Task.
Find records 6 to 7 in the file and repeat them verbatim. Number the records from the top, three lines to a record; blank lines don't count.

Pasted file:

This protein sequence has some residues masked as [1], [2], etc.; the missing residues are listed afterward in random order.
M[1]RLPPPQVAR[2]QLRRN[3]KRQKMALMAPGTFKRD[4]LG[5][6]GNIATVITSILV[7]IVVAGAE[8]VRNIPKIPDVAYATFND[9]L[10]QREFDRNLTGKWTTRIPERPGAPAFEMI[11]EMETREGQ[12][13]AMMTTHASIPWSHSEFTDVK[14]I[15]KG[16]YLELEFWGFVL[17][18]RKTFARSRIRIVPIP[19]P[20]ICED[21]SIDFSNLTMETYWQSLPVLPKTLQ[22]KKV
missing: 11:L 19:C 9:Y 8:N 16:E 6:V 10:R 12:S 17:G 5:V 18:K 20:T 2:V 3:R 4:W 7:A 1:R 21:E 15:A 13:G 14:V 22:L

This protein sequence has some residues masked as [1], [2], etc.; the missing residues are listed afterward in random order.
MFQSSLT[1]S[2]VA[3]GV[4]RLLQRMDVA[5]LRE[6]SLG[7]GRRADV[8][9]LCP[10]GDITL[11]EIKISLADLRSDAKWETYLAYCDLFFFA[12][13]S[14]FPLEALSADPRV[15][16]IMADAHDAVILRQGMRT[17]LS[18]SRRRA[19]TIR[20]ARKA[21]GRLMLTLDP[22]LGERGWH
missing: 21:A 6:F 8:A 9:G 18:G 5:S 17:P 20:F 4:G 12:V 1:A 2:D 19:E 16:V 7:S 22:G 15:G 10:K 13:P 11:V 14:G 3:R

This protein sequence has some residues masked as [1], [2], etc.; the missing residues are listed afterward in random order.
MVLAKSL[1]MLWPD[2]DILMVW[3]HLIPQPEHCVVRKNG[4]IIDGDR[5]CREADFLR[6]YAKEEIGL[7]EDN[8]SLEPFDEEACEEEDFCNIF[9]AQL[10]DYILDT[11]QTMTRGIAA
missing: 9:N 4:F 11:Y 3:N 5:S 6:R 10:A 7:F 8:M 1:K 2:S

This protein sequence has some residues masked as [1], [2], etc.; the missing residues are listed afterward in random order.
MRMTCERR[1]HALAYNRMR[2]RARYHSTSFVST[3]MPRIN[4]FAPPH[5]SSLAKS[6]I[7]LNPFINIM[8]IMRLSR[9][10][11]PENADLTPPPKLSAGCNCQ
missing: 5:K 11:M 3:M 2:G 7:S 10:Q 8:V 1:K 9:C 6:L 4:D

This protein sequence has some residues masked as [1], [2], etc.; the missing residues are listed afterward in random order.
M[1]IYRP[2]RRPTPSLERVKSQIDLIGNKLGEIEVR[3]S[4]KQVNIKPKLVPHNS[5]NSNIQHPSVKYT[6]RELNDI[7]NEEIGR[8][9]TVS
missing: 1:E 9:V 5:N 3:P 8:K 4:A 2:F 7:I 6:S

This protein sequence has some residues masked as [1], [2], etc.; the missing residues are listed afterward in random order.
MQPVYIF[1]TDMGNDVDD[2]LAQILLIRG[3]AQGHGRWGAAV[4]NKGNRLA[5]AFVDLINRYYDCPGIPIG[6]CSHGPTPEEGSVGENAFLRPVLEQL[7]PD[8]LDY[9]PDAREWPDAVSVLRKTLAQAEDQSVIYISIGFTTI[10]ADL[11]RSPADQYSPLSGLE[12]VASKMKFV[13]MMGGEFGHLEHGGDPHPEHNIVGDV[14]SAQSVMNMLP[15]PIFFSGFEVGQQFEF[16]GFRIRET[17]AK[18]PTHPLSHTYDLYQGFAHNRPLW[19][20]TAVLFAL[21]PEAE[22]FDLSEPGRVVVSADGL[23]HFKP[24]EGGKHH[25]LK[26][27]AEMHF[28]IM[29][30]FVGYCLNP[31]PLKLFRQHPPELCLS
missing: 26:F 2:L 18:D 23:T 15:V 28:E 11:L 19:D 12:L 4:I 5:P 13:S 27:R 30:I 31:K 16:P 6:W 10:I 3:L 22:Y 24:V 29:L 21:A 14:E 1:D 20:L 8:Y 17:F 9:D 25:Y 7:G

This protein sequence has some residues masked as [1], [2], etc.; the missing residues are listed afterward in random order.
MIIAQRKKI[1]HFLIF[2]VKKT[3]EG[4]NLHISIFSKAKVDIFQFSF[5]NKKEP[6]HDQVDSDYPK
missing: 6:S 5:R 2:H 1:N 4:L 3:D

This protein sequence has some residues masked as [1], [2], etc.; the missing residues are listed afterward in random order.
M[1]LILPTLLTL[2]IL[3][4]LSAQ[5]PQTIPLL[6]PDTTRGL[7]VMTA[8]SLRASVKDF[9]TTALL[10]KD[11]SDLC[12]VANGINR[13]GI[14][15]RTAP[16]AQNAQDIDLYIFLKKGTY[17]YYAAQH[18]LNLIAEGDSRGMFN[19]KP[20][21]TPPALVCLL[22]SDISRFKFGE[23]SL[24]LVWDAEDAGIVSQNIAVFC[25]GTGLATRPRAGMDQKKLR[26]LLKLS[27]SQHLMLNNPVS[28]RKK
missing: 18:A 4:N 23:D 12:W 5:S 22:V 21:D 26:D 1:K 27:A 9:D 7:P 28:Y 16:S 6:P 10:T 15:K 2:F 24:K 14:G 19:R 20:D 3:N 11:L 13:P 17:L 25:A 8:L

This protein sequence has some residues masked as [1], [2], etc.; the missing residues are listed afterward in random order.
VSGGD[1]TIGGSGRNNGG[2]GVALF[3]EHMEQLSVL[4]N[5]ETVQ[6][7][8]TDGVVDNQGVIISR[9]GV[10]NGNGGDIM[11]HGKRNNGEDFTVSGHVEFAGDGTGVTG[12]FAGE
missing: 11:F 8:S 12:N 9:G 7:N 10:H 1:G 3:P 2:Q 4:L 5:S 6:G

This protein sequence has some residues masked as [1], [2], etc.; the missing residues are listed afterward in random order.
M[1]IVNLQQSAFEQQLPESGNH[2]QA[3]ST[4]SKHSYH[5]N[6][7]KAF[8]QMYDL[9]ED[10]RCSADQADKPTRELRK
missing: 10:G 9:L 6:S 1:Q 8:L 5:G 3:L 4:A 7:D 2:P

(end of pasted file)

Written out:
This protein sequence has some residues masked as [1], [2], etc.; the missing residues are listed afterward in random order.
MQPVYIF[1]TDMGNDVDD[2]LAQILLIRG[3]AQGHGRWGAAV[4]NKGNRLA[5]AFVDLINRYYDCPGIPIG[6]CSHGPTPEEGSVGENAFLRPVLEQL[7]PD[8]LDY[9]PDAREWPDAVSVLRKTLAQAEDQSVIYISIGFTTI[10]ADL[11]RSPADQYSPLSGLE[12]VASKMKFV[13]MMGGEFGHLEHGGDPHPEHNIVGDV[14]SAQSVMNMLP[15]PIFFSGFEVGQQFEF[16]GFRIRET[17]AK[18]PTHPLSHTYDLYQGFAHNRPLW[19][20]TAVLFAL[21]PEAE[22]FDLSEPGRVVVSADGL[23]HFKP[24]EGGKHH[25]LK[26][27]AEMHF[28]IM[29][30]FVGYCLNP[31]PLKLFRQHPPELCLS
missing: 26:F 2:L 18:D 23:T 15:V 28:E 11:L 19:D 12:L 4:I 5:P 13:S 27:R 30:I 31:K 16:P 6:W 10:I 3:L 22:Y 24:V 29:L 21:A 14:E 1:D 20:L 8:Y 17:F 9:D 25:Y 7:G

This protein sequence has some residues masked as [1], [2], etc.; the missing residues are listed afterward in random order.
MIIAQRKKI[1]HFLIF[2]VKKT[3]EG[4]NLHISIFSKAKVDIFQFSF[5]NKKEP[6]HDQVDSDYPK
missing: 6:S 5:R 2:H 1:N 4:L 3:D